Charlotte Kinder is still wondering how it went wrong. She dedicated her life to her family. Now she's single again and her husband James will soon beCharlotte Kinder is still wondering how it went wrong. She dedicated her life to her family. Now she's single again and her husband James will soon be married the a woman named Justice. How is that just? To be single again at her age is something she never thought would or could happen. Thankfully due to her brains, and her Internet start-up company, she's not exactly hurting for money. But what does that matter. She doesn't know who she is without James. Finding an old bucket list from when she was a teenager she realizes how many dreams she had that where abandoned by an early marriage and pregnancy. The list is unrealistic, Kilimanjaro, really? But what about the part about reading all Jane Austen's books? That was something that she didn't even have to leave the house to do.
Reading the works of Jane Austen is the first time she has truly felt anything in a long time. Realizing that she has the money and the time to take a vacation, Charlotte thinks she would like to go to England and walk in the steps of this great author to hopefully recapture some of those feelings Austen has reawakened. Then she hears about Pembrook Park... an immersive Austen experience. She wouldn't be walking in Jane's footsteps, she would be living in her world! Arriving at the park she meets a motley crew, from the strict proprietress, Mrs. Wattlesbrook, to the Englsih songstress Alisha, ill and in disguise as Miss Gardenside, with her ever present nurse, Mrs. Hatchett, as well as the guest in permanent residence, Miss Charming. But what about the men? There's the exuberant Colonel Andrews, the Rochester like Mr. Mallery, and the actor who is to play her brother, Eddie. Because Charlotte has left her life behind and is now Mrs. Cordial, the widowed bell of Regency England. Even if Charlotte just learned what Regency means...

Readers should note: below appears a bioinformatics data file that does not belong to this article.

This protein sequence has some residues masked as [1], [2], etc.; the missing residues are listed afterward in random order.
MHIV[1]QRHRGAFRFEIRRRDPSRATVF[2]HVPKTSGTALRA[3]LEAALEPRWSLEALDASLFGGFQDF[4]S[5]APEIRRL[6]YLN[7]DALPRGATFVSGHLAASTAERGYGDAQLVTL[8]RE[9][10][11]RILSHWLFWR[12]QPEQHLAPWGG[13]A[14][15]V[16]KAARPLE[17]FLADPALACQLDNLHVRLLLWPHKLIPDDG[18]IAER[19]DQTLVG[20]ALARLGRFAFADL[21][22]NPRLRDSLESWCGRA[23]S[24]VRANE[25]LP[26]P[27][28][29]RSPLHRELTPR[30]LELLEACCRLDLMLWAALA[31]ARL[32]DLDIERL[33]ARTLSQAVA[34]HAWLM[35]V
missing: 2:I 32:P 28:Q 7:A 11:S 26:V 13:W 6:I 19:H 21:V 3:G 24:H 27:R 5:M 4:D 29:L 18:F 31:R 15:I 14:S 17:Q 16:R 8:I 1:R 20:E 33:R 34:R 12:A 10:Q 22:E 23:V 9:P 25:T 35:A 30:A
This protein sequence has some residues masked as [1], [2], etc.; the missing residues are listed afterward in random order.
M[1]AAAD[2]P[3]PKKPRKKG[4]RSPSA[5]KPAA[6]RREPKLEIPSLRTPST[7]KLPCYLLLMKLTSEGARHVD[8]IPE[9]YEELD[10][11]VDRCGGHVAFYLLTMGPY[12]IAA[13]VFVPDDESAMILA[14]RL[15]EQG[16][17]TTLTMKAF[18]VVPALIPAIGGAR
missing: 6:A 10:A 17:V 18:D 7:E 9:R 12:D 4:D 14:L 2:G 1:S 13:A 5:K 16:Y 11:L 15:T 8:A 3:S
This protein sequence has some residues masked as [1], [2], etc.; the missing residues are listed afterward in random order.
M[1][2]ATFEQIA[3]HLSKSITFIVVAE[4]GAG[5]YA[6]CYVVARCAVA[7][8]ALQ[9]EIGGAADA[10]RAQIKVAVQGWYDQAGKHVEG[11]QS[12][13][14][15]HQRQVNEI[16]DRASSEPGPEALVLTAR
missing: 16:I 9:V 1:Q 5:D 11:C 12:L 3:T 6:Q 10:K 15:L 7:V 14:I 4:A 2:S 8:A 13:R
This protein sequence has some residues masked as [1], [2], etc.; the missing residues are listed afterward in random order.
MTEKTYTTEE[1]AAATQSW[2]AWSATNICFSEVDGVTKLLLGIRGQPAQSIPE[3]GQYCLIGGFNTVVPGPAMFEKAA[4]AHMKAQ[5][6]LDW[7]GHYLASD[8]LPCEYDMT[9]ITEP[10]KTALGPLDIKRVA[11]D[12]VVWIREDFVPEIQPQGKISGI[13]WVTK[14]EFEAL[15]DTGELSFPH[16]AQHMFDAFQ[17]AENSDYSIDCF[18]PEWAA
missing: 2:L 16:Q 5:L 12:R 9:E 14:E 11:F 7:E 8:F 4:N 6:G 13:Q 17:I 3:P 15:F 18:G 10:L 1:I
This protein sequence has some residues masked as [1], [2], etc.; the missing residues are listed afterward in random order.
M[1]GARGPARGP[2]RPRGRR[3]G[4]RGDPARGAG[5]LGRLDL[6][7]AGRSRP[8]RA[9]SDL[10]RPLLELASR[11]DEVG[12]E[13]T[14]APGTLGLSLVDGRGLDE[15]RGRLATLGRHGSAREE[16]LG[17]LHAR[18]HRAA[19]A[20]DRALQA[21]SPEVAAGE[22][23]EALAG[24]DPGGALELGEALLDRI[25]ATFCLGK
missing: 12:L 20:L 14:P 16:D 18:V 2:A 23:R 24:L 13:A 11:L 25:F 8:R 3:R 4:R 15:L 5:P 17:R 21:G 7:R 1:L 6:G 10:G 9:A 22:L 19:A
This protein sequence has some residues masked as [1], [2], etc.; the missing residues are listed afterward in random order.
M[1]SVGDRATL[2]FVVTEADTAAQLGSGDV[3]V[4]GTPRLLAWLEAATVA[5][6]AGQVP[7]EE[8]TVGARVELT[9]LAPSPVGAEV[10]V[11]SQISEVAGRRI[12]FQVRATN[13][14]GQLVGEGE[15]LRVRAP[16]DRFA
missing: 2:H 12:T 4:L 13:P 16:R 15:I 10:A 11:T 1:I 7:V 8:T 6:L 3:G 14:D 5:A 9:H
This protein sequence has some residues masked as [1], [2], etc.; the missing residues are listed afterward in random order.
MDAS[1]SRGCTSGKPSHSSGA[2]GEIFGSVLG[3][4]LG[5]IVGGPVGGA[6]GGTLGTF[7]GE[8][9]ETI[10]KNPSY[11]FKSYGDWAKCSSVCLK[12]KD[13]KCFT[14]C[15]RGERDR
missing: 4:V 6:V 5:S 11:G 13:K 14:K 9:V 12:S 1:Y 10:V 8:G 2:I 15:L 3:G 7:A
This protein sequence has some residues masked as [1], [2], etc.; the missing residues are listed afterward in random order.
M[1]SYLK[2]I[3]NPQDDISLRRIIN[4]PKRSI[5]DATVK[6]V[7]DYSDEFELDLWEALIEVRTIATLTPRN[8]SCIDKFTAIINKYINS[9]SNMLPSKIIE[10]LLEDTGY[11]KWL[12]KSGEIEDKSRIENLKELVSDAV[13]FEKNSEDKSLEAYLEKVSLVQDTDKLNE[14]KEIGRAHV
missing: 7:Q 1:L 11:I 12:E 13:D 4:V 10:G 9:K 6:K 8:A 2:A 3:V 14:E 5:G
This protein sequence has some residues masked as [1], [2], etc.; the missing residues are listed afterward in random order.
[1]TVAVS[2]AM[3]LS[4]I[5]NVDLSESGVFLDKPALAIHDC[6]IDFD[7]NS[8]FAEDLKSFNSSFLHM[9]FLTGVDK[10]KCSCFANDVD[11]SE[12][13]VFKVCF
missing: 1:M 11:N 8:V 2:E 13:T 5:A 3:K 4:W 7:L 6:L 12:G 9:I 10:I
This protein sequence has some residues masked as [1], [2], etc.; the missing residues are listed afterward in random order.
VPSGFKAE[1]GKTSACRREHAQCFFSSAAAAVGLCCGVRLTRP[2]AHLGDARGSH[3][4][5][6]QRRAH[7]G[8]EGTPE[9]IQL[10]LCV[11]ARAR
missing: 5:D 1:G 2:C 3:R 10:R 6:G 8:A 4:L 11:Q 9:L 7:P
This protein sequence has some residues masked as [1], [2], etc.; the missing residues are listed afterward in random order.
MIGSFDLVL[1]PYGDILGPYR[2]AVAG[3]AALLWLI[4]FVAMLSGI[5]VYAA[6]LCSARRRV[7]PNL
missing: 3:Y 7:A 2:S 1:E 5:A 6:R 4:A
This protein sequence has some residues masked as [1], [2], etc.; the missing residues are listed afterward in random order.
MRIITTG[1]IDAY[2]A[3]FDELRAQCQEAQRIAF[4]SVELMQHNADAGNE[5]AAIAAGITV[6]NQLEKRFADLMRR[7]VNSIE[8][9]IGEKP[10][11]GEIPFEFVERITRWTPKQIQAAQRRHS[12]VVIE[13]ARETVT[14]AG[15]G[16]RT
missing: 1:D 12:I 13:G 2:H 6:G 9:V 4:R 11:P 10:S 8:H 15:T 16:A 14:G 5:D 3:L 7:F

A relaxing stay doesn't seem in the cards. The drunken and decidedly modern dressed husband of Mrs. Wattlesbrook makes an appearance. But an interruption into the verisimilitude isn't so troubling as the ghost stories and mysteries that start to weave through the house. Dead nuns and ghosts and secret rooms and fire. Charlotte stumbles on a corpse, but was it really there, was it Bloody Murder? Could Charlotte be next?
For those familiar with Pembrook Park from Hale's previous jaunt into Austenland, you are in for a complete 180. Instead of the romance and comedy of manners, much like Austen's Pride and Prejudice, her we have the Austen of Northanger Abbey. The laundry list that might be a plaintive cry for help. The tone is set quite early by Charlotte, who, upon first seeing Pembrook Park, thinks "this is the sort of house were murders happen." She isn't far off. With a far more Bronte-esque man set aside for her, this isn't going to be all longing gazes and secret rendezvous. Instead Charlotte will be sizing everyone up in the drawing room and making lists of suspects.